Le, el, ella

Xatufan   Friday, August 06, 2004, 02:22 GMT
Yeah, yeah...
Juan   Monday, August 09, 2004, 12:05 GMT
All right dude, it was just a compliment. Take it or leave it as you please.
Jason   Monday, August 09, 2004, 20:18 GMT
I forgot how to use deber (Isn't 'I must' irregular?)

Yo - ?
tu - debes
nos - debemos
nic   Tuesday, August 10, 2004, 07:19 GMT

you said : "No, Xatufan por supuesto que no. Como podrias pensar eso de mi? Te lo digo sinceramente. Sabes que, yo he notado que tu ortografia castellana es mejor que la mia."

Amazing, as a french native speaker, i understood 98% of what you said (I guess), amazing isn't it?
Miguel   Tuesday, August 10, 2004, 16:27 GMT

Yo debo
Tu debes
El debe
Nosotros, vosotros y ellos deben.
Xatufan   Tuesday, August 10, 2004, 16:41 GMT
"No, Xatufan por supuesto que no. Como podrias pensar eso de mi? Te lo digo sinceramente. Sabes que, yo he notado que tu ortografia castellana es mejor que la mia."

That means "No, Xatufan, of course not. How could you think that of me? I'm telling you sincerely. Do you know that I've noticed that your Spanish ortography is better than mine".

Did you guess right, Nic?

I've got something that won't let me sleep! Is "perro" (dog in Spanish) a Basque word? I'd like that someone like Jordi answers this to me. Thank ye.
Easterner   Tuesday, August 10, 2004, 16:49 GMT
Xatufan, nic,

I also understood that correctly (without ever learning Spanish). So my plans to take up Spanish and use French as a help are not hopeless! :-)
Miguel   Tuesday, August 10, 2004, 17:02 GMT
Easterner, how can you understand that if you have never studied spanish? do you all think that spanish language is easy to understand and learn? do you think we speak faster comparing to others?
Easterner   Tuesday, August 10, 2004, 18:12 GMT

Of course I didn't say that I understand all Spanish without having studied it, but I do understand many words or shorter texts where the words are similar in form to French or Latin (it is simple deduction based on similarity of form, as I would call it). And sometimes when I stumble on a Spanish-speaking soap opera, I deliberately listen in, and often I can follow quite well what is being said (about 50-60 percent). That is partly because Spanish has a lot of words of Latin origin that differ systematically from the same words in English or French (such as seguridad-sécurité-security, soledad-solitude-solitude, decisión-décision-decision, naturalmente-naturellement-naturally, and many others), usually with the same or similar meaning. Actually I once translated an user instruction manual from Spanish to Hungarian and I had to look up only a few words in a dictionary. Of course this is about reading and listening comprehension, therefore receptive skills, and it requires systematic study to develop proper speaking or writing skills.
Easterner   Tuesday, August 10, 2004, 18:27 GMT
Actually what I like about learning Romance languages like French, Italian or Spanish is that a lot of grammatical forms are so good-sounding that they simply stick in your head. My favourites are verb forms (especially simple future), ever since I encountered "No pasarán" and others of the kind: "cantaremos", "quedó", "rumiando", etc. This gives a sheer beauty to language learning!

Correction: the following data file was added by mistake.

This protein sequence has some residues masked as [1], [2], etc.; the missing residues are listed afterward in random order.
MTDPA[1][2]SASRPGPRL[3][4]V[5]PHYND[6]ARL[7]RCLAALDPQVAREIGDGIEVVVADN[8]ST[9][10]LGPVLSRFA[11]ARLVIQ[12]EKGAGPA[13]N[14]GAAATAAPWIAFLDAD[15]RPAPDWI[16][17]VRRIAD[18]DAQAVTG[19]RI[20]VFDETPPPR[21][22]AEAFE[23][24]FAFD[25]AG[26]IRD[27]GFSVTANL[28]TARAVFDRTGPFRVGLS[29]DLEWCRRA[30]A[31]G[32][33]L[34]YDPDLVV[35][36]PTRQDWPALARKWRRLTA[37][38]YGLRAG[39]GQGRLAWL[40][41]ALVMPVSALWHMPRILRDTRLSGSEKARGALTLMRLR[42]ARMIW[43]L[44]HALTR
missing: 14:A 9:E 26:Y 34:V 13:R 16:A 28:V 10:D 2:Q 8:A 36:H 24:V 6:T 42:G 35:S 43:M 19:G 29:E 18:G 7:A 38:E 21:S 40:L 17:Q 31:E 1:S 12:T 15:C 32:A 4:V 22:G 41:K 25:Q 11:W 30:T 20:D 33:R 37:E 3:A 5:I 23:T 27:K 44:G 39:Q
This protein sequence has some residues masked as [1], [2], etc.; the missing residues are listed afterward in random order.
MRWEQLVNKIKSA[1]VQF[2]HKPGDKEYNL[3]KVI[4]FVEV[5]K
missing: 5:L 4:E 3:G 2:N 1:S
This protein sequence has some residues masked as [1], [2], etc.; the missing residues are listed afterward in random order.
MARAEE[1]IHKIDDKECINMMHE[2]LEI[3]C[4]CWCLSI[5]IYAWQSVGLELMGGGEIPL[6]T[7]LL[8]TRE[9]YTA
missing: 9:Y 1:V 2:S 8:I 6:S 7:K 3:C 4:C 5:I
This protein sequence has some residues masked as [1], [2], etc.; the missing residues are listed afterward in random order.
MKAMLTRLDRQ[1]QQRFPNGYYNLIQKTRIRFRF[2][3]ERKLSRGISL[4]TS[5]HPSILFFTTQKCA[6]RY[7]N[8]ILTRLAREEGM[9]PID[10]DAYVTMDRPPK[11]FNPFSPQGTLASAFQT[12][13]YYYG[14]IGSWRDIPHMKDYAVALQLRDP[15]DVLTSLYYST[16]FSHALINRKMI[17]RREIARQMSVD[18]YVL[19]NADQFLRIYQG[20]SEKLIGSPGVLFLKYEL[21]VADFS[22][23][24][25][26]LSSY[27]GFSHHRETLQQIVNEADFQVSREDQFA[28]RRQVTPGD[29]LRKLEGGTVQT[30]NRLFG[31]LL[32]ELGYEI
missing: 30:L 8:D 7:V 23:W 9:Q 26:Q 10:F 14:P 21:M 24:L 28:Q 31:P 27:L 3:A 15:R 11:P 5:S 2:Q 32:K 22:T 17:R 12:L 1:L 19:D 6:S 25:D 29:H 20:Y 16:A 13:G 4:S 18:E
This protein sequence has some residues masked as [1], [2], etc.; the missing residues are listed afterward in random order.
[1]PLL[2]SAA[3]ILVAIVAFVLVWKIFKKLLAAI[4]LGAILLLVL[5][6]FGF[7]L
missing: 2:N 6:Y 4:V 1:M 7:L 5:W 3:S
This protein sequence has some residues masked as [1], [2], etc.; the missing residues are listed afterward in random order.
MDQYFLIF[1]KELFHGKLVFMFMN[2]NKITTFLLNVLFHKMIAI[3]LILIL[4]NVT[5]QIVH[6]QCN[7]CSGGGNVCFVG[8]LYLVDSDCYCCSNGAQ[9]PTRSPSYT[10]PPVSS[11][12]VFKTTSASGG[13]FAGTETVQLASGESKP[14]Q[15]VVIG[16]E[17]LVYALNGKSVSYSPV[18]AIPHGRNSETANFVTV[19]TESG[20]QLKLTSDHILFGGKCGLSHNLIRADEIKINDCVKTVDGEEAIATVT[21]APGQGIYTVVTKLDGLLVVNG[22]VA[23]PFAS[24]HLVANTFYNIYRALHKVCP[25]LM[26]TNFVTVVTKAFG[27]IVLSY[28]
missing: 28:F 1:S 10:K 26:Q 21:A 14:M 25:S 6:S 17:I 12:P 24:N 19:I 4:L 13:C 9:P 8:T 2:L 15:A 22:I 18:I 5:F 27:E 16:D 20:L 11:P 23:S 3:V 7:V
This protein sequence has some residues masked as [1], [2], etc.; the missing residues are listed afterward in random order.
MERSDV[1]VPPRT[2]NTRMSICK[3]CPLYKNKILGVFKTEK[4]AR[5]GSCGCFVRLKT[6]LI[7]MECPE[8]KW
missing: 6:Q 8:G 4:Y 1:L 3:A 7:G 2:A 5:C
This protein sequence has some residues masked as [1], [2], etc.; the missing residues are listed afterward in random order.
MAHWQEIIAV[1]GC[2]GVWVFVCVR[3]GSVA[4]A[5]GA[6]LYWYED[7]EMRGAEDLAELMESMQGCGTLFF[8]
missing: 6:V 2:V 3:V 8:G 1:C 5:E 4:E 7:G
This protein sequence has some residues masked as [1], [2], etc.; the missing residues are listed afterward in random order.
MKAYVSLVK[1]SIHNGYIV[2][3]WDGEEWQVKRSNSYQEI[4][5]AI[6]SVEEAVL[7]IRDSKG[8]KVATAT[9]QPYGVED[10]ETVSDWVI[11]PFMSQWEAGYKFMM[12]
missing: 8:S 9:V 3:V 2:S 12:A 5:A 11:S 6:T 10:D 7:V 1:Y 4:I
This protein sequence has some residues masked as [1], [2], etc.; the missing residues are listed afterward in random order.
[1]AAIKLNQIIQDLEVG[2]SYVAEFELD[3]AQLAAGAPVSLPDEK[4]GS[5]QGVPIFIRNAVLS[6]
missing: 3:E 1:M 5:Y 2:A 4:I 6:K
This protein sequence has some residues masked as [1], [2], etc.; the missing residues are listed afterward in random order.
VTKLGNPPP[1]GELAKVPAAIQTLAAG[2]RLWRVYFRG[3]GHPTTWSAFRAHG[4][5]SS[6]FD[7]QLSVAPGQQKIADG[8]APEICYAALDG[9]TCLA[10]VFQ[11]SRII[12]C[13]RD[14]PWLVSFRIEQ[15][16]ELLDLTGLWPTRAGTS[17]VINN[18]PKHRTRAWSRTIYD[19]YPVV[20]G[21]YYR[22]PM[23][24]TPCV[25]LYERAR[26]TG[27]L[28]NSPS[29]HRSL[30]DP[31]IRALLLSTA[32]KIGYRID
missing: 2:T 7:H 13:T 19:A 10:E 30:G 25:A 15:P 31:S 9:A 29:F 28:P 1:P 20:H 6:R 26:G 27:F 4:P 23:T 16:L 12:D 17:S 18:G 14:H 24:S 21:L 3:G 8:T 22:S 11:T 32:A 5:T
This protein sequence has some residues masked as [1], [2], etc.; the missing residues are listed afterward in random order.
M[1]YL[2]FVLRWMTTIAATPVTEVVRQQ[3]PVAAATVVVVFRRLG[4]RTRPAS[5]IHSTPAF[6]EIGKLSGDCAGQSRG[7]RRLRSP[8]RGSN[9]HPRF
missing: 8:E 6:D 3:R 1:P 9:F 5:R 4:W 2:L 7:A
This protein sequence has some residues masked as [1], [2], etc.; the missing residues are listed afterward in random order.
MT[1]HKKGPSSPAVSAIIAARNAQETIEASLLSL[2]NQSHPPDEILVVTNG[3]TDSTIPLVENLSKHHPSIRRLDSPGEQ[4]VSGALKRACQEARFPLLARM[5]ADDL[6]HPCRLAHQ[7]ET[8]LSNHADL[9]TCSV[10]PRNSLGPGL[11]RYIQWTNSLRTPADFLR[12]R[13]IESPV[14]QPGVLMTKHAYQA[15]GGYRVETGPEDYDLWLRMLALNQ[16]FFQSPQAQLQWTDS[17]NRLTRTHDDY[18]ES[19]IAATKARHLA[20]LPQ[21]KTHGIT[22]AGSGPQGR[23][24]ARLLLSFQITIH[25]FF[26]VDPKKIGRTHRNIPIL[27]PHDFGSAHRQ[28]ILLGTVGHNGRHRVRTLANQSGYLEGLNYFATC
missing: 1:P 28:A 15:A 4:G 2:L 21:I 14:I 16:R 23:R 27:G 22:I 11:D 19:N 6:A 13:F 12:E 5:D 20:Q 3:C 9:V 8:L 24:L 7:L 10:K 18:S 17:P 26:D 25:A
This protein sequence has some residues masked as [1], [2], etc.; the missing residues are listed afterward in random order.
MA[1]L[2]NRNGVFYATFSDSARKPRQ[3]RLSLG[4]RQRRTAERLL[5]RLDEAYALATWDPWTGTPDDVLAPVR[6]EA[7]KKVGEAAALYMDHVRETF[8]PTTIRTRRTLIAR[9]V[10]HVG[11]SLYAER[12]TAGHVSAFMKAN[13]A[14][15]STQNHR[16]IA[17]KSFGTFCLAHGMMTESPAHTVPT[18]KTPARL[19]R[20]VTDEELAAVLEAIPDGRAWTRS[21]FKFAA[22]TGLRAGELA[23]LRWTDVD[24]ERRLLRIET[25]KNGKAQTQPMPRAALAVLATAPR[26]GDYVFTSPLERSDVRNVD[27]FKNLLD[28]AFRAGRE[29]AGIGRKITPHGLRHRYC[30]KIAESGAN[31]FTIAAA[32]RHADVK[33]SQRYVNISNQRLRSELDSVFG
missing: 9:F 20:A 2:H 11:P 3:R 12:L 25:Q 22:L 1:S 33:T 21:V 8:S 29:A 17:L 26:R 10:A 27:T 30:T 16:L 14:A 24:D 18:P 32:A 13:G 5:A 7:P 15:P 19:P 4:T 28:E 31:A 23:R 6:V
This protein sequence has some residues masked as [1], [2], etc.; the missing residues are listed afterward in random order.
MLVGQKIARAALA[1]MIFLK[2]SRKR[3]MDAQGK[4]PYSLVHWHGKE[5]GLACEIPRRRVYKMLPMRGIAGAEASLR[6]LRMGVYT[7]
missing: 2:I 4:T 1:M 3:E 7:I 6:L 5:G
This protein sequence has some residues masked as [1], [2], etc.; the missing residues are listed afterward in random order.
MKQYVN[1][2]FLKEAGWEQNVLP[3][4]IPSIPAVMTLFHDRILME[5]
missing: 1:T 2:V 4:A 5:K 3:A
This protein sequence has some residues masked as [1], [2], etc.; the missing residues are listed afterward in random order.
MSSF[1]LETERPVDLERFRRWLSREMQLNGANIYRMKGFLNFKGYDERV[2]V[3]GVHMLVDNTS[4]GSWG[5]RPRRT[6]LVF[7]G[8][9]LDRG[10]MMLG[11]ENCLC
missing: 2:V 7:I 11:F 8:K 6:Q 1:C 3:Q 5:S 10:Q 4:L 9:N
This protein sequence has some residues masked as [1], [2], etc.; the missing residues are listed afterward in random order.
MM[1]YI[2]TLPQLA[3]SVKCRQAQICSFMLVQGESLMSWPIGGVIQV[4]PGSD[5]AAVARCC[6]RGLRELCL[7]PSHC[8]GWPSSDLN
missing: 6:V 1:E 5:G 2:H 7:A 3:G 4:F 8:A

Jordi   Tuesday, August 10, 2004, 19:50 GMT
I answered that elsewhere in another thread. "Perro" is an onomatopoeic sound "prr", which is the sound the dog makes. It comes from a pre-Roman language spoken in the Iberian peninsula. It is not Basque (Euskera) although Euskera is the only evolved pre-Roman language that is still spoken in Western Europe. It is argued if Euskera is related to the Iberian languages that were spoken in the Iberian peninsula before Latin replaced those languages although some toponomycal similarities have been found in places where Iberian languages were spoken before the arrival of the Romans. As you know three literary Romance languages have evolved in Spain from Latin. From east to west these are: Catalan, Castilian (Spanish), Portuguese (Galician or Gallego is very close to Portuguese since they were the same language in the Middle Ages.)
Xatufan   Thursday, August 12, 2004, 02:05 GMT
Yes, it's true. I asked the same question at the same time in another thread. That should have enlarged my probabilities of being answered.

Thank you, Jordi. By the way, what kind of dog says "prrr"??? A German Sheperd? A chihuahua? All the dogs I've heard say "Wof, wof" or something like that. :-)

By the way, Chihuahua is a name of a state (and its capital city) in Northern Mexico. It is near Ciudad Juárez (that city very close to the frontier)...
Jordi   Thursday, August 12, 2004, 04:22 GMT
Maybe your dog is a wolf and this is why it says wof. Or maybe you have a Germanic dog or a happy dog. The "w" sound is not even Spanish (you say "vagón" and not "wagon". I imagine your Peruvian Spanish anglicised dog says: "bof, bof" since it wouldn't pronounce the "v" either and it would sound as "b". Your dog is a bit alien for a Spanish speaking one since he makes phonematic sounds that don't exist in Spanish.
Angry pre-Roman Iberian dogs said "prr, prr" specially if they caught you trying to steal their food ;-) "Muerde como un perro".
nic   Thursday, August 12, 2004, 09:45 GMT

a part "por supuesto que no" i understood all, por supuesto que no = "bien sur que non" in french.
nic   Thursday, August 12, 2004, 09:49 GMT
A french dog, if you want to steal his food, will do "grrrrr", when he screams he does some : ouaf, ouaf!